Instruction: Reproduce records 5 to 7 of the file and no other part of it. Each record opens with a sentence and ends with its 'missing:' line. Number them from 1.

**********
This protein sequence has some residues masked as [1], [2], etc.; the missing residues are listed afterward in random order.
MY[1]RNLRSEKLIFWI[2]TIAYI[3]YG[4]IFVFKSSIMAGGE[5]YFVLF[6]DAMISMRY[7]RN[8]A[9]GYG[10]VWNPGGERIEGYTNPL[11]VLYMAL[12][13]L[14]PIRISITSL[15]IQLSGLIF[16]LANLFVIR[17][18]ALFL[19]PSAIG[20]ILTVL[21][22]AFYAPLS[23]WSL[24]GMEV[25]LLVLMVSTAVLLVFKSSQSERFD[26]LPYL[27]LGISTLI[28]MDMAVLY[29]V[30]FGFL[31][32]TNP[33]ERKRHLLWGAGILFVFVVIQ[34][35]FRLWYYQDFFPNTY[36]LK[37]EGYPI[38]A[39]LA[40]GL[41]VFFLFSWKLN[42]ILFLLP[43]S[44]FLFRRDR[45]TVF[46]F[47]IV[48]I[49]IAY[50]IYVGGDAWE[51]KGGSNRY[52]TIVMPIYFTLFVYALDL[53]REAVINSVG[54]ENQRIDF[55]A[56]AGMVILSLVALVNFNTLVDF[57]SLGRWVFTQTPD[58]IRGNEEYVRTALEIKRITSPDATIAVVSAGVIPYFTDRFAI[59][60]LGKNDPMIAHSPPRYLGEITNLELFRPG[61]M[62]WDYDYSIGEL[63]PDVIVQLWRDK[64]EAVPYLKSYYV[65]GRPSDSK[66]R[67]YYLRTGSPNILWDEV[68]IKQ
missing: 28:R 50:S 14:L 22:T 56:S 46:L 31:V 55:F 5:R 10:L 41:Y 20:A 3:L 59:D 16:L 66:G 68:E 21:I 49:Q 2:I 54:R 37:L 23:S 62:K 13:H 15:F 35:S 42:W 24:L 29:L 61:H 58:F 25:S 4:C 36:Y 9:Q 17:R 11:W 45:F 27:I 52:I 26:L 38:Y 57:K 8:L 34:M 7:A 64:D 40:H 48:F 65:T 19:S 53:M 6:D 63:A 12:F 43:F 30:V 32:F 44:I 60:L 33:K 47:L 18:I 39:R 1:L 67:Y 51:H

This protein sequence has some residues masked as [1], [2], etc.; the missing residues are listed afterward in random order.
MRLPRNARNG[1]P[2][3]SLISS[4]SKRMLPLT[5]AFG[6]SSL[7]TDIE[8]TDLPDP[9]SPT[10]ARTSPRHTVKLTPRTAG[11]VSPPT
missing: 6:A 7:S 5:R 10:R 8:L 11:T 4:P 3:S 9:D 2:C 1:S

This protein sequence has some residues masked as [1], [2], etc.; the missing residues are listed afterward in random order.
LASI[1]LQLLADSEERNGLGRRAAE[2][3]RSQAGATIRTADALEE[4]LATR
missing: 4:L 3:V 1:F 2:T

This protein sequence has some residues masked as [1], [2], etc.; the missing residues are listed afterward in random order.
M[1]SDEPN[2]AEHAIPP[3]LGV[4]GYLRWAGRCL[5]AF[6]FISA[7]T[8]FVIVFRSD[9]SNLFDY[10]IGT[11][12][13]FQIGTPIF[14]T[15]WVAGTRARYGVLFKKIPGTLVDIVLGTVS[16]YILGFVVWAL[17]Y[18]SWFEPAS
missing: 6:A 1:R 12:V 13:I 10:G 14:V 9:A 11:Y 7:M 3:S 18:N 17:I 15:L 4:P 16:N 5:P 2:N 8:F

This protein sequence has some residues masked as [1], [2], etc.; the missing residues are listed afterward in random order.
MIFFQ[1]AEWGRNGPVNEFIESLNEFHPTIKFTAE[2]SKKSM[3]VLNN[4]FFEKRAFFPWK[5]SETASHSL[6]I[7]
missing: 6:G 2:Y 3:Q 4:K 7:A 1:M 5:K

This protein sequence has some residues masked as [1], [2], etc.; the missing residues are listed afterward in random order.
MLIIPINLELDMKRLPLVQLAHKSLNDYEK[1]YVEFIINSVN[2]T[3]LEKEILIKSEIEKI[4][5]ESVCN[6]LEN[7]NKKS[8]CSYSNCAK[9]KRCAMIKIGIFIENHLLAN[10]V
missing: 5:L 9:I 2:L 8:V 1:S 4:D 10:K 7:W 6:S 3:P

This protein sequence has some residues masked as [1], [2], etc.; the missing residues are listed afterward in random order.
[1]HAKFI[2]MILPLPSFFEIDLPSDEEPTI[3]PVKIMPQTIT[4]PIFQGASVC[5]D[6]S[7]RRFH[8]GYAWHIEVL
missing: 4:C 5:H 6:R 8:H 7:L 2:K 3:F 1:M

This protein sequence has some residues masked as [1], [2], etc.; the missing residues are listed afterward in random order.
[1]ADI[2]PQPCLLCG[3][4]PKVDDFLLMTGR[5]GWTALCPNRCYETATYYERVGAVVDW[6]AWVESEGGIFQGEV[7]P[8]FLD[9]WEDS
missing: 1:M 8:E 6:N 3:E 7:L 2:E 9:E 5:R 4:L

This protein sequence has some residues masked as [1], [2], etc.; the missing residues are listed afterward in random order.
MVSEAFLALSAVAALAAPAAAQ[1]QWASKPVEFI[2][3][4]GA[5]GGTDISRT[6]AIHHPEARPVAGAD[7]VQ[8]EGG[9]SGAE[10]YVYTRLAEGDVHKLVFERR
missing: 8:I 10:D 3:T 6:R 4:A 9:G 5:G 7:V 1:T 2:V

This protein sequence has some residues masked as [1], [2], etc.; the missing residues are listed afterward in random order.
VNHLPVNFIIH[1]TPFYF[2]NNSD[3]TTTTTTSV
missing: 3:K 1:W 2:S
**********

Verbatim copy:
This protein sequence has some residues masked as [1], [2], etc.; the missing residues are listed afterward in random order.
MIFFQ[1]AEWGRNGPVNEFIESLNEFHPTIKFTAE[2]SKKSM[3]VLNN[4]FFEKRAFFPWK[5]SETASHSL[6]I[7]
missing: 6:G 2:Y 3:Q 4:K 7:A 1:M 5:K

This protein sequence has some residues masked as [1], [2], etc.; the missing residues are listed afterward in random order.
MLIIPINLELDMKRLPLVQLAHKSLNDYEK[1]YVEFIINSVN[2]T[3]LEKEILIKSEIEKI[4][5]ESVCN[6]LEN[7]NKKS[8]CSYSNCAK[9]KRCAMIKIGIFIENHLLAN[10]V
missing: 5:L 9:I 2:L 8:V 1:S 4:D 10:K 7:W 6:S 3:P

This protein sequence has some residues masked as [1], [2], etc.; the missing residues are listed afterward in random order.
[1]HAKFI[2]MILPLPSFFEIDLPSDEEPTI[3]PVKIMPQTIT[4]PIFQGASVC[5]D[6]S[7]RRFH[8]GYAWHIEVL
missing: 4:C 5:H 6:R 8:H 7:L 2:K 3:F 1:M